Pay off car or one month ahead?


So this is our 2.5-month mark. I think I've set up our categories the way I like them. We have a $1,000 baby emergency fund, $200 set aside (there was more, but we've paid some of our true expenses in January) for true expenses, and have our age of money up to 16 days.

I've started working on our tax return and have a pretty good idea of our return. We could pay off our car entirely by the end of February/beginning of March, depending on how long it takes for the refund. That would leave us with one debt left (our SUV at $10,000). Or we could almost be a full month ahead in YNAB.

Should we go ahead and pay off our car, which would eliminate a $280 car payment, or use that money to get a full month ahead and pay off the car in May? 

Some things we're considering:

My husband's job will likely be changing at the end of the year. We are a military family and he's getting out. He'll be going reserves so we'll keep our health care, but we aren't sure what our income will look like for 2022. Our goal was to be completely debt free August of this year, (maybe July, but that's assuming nothing expensive happens). I'm not sure how far it would push us back to become a full month ahead. 

If we had our debt paid off by August that would give us 5-6 months to pile up as much cash and we can before he transitions out of the military. Just curious what you all would do? Would you prioritize getting a full month ahead or just saving for our true expenses and attacking all the debt until it's gone? 

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  • I would get a full month ahead. I am noticing how smoothing out all of the dips and valleys of my financial life is giving me a lot of insight into how I spend money, my patterns and so on. So, in some ways, getting a full month ahead is a really useful way to attack all the debt, because being a month ahead =  more clarity on how your money is flowing = more ability to make great choices.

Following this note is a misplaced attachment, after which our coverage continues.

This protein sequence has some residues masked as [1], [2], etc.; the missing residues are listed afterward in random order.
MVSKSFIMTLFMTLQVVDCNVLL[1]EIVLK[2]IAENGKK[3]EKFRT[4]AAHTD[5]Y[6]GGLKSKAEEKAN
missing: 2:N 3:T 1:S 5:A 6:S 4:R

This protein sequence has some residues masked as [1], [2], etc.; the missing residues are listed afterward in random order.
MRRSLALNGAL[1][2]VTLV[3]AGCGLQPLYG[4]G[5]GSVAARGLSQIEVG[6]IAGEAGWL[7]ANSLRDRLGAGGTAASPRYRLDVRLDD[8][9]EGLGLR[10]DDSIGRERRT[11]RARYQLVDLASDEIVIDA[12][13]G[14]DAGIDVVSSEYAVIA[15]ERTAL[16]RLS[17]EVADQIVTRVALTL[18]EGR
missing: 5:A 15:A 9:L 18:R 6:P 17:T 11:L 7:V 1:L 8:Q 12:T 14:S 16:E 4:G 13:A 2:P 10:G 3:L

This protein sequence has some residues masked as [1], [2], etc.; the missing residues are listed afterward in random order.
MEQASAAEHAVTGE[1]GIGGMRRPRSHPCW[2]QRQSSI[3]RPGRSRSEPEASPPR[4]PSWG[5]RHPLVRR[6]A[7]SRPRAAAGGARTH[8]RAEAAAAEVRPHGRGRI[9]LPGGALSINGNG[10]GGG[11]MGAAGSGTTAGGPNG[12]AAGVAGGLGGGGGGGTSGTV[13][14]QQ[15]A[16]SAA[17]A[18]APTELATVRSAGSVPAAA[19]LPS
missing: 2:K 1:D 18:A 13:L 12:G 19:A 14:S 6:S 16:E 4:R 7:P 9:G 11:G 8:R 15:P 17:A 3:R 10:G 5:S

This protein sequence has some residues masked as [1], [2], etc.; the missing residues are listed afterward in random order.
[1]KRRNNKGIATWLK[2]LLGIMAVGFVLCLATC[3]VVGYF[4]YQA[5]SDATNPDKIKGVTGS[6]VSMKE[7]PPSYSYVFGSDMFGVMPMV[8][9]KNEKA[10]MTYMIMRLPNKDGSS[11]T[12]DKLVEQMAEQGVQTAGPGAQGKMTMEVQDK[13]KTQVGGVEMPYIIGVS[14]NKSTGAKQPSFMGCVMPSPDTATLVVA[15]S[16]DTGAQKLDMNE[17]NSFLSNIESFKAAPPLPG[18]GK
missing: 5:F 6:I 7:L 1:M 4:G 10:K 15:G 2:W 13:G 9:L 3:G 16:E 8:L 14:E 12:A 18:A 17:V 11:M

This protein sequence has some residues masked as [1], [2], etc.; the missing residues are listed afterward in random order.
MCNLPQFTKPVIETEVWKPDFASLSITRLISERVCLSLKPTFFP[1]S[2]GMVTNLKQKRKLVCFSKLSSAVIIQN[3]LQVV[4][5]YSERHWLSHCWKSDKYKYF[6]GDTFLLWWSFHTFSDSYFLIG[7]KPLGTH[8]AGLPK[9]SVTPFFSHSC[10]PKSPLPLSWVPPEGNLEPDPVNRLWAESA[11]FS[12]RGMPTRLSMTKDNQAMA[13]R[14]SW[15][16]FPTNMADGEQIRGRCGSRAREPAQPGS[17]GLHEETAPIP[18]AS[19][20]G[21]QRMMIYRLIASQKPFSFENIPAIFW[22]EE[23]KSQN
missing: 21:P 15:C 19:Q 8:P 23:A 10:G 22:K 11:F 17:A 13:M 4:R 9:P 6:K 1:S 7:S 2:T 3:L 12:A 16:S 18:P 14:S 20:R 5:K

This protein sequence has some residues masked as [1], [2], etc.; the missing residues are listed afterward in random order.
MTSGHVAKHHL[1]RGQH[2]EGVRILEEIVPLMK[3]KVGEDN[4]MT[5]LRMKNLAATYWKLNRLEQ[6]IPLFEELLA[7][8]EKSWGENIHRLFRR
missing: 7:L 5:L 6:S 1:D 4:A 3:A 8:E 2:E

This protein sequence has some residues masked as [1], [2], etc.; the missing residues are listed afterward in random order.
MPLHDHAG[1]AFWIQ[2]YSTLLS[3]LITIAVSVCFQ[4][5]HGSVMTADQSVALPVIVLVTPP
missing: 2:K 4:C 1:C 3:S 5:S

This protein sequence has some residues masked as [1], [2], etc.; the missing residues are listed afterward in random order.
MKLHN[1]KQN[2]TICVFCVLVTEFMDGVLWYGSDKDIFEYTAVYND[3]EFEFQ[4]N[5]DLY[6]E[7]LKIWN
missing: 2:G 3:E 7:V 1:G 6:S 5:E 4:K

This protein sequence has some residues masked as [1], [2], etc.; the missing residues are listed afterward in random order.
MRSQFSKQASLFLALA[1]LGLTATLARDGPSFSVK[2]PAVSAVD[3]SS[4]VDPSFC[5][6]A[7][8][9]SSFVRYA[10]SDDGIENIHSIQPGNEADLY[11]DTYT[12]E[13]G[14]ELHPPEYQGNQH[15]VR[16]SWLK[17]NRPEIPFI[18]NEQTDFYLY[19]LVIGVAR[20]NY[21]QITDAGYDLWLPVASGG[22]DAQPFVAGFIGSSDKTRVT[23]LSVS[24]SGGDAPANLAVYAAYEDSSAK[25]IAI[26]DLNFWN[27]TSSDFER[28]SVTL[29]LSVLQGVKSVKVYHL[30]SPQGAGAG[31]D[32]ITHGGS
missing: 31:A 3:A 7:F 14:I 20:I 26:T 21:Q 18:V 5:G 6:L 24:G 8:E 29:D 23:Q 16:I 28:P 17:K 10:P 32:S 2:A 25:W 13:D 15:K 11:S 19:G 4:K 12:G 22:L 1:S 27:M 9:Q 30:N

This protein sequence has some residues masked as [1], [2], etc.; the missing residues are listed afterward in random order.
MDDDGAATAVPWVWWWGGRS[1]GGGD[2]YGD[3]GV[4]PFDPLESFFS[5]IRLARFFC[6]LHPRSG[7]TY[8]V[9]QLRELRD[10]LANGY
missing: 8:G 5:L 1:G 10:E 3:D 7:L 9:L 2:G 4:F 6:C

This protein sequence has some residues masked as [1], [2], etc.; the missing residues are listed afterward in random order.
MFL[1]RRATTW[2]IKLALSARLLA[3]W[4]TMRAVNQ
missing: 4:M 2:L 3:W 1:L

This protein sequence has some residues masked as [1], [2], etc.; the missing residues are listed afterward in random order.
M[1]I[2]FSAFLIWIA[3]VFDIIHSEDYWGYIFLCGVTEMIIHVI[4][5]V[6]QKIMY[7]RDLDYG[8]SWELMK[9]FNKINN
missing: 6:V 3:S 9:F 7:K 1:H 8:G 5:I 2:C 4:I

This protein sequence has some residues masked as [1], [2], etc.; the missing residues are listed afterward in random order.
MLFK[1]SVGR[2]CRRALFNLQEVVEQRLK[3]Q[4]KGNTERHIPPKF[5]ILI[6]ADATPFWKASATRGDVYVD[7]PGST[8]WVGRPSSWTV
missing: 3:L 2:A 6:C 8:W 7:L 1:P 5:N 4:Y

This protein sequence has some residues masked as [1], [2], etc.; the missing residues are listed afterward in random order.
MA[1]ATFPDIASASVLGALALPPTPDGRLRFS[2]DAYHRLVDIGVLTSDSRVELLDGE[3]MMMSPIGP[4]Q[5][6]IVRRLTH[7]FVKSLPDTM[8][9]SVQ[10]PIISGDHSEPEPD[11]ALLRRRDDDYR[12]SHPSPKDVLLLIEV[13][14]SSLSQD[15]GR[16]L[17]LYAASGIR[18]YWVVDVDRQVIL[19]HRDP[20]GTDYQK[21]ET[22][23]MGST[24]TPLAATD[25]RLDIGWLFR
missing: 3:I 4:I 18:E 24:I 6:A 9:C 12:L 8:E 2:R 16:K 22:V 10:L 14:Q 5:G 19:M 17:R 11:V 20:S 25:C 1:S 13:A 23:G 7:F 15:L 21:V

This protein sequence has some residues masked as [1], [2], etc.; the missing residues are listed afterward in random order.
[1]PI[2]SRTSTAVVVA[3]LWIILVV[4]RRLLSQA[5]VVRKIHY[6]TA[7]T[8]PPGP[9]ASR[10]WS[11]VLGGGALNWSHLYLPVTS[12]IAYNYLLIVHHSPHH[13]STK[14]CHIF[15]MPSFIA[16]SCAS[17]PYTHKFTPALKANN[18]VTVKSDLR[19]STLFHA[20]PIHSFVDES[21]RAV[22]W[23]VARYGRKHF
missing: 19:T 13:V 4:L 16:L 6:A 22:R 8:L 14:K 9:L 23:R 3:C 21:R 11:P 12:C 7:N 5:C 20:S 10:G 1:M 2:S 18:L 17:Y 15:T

There's not that much of a difference between paying it off in March or May and there's a huge difference between being able to budget a whole month at once, versus little pieces here and there, so that's what I would do. 

    Also if you have uncertainty in your future, I would think a larger EF would be good. If you budget a month ahead then you basically increase your $1000 EF into $1000 + 1 month expenses and that seems wise given uncertainty about your income. 

    Like 7
      • lindsfin
      • Navy_Blue_Python.14
      • 11 mths ago
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      • Reported - view

      I’ve never thought about it like that. Having my baby emergency fund, plus an entire month ahead, and having my true expenses funded. It would take a lot of stupid or a disaster to financially undo us after that. 

      Like 3
      • MadDog
      • Navy_Blue_Pegasus.2
      • 11 mths ago
      • Reported - view

      Ivory Storm +1

  • I suggest you get ahead first. In fact, I would put the EF toward facilitating that. You can always reallocate back if needed, though you would obviously give up the benefits of being ahead. My point is, the EF is useless until you need it. Being ahead and budgeting on a calendar basis is useful now.

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  • Absolutely get one month ahead, having an emergency fund is always crucial but getting one month ahead gives you the breathing space to think more clearly about your next moves.

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